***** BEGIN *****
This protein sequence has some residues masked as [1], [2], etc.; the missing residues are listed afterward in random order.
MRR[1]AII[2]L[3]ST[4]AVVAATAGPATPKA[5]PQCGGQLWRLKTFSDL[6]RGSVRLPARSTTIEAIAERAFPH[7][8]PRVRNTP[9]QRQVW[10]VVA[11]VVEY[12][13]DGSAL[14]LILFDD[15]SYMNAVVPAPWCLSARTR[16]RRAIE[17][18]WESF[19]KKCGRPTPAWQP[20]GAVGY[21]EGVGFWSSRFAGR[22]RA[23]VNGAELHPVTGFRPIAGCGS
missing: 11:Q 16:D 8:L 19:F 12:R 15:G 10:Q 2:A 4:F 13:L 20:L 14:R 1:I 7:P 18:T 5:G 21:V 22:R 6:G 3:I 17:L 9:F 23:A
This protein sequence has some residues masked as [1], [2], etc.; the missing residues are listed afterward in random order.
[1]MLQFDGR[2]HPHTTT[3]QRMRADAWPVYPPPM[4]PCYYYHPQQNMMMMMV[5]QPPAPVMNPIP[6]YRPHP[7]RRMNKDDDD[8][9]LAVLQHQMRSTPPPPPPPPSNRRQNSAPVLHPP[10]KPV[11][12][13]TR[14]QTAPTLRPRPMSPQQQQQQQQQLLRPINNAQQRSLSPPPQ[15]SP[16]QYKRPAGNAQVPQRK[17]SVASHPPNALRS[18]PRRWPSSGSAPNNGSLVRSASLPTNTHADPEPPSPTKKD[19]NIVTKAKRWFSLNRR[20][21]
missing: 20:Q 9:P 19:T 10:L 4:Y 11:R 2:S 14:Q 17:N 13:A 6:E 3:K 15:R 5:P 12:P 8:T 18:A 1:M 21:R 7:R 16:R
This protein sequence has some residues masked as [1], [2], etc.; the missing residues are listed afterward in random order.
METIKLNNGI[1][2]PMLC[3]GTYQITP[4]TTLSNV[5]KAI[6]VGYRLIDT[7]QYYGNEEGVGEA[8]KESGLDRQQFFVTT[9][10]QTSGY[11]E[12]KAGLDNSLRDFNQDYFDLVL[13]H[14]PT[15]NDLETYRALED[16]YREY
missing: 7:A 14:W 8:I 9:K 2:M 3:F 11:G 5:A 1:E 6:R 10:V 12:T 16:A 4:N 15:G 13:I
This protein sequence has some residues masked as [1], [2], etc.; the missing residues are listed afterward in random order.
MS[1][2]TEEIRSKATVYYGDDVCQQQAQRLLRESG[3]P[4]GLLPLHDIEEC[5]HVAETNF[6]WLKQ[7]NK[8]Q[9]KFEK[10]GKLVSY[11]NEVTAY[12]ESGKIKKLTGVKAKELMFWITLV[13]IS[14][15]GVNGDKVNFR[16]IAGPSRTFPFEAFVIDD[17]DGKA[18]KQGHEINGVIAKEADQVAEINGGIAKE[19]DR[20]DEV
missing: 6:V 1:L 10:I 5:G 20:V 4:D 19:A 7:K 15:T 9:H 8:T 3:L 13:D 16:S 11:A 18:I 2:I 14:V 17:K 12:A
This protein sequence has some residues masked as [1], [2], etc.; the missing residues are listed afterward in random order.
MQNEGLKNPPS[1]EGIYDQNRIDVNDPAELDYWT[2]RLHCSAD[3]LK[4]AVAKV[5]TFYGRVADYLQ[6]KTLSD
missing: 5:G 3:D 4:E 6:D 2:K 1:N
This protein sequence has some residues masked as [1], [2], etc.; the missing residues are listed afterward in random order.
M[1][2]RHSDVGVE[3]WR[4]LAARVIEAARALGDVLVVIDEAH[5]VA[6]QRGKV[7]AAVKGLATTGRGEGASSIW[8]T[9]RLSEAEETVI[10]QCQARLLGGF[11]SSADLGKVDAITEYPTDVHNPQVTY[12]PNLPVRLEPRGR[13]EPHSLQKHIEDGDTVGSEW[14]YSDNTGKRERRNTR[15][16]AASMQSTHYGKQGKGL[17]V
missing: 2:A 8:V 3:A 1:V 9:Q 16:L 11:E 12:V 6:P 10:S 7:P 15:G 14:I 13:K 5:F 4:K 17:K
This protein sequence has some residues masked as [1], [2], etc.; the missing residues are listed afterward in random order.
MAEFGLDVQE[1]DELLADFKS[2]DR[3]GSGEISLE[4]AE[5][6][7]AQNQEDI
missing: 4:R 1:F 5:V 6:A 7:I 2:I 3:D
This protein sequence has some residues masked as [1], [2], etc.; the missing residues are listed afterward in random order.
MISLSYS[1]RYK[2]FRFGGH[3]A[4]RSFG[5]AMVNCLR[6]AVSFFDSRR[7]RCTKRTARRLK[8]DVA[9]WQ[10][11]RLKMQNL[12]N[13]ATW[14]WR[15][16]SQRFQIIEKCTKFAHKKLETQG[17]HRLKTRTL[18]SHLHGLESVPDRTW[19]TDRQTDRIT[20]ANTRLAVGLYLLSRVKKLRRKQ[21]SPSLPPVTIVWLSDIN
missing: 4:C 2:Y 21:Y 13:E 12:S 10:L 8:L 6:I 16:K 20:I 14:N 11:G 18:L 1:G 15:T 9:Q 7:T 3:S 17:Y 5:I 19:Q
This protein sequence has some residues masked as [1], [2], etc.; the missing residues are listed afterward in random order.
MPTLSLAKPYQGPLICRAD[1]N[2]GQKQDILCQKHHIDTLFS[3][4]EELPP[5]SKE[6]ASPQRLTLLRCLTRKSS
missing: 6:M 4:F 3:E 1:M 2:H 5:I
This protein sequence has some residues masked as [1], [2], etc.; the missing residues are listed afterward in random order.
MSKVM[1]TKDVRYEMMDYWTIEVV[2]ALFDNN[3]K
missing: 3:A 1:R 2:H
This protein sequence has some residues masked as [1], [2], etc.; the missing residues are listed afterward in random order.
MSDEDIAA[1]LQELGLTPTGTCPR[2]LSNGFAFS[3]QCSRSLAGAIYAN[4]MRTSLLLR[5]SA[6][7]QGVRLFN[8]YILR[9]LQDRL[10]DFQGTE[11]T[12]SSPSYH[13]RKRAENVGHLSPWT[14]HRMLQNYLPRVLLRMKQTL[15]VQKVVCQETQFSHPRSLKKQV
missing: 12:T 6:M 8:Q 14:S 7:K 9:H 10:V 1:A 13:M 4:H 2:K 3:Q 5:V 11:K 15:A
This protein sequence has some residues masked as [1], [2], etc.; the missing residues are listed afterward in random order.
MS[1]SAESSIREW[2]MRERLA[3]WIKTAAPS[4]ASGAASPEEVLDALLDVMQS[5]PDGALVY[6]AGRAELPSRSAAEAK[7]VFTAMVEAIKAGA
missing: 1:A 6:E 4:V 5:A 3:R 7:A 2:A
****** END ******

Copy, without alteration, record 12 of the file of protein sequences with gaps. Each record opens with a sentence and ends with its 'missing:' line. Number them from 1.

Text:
This protein sequence has some residues masked as [1], [2], etc.; the missing residues are listed afterward in random order.
MS[1]SAESSIREW[2]MRERLA[3]WIKTAAPS[4]ASGAASPEEVLDALLDVMQS[5]PDGALVY[6]AGRAELPSRSAAEAK[7]VFTAMVEAIKAGA
missing: 1:A 6:E 4:V 5:A 3:R 7:A 2:A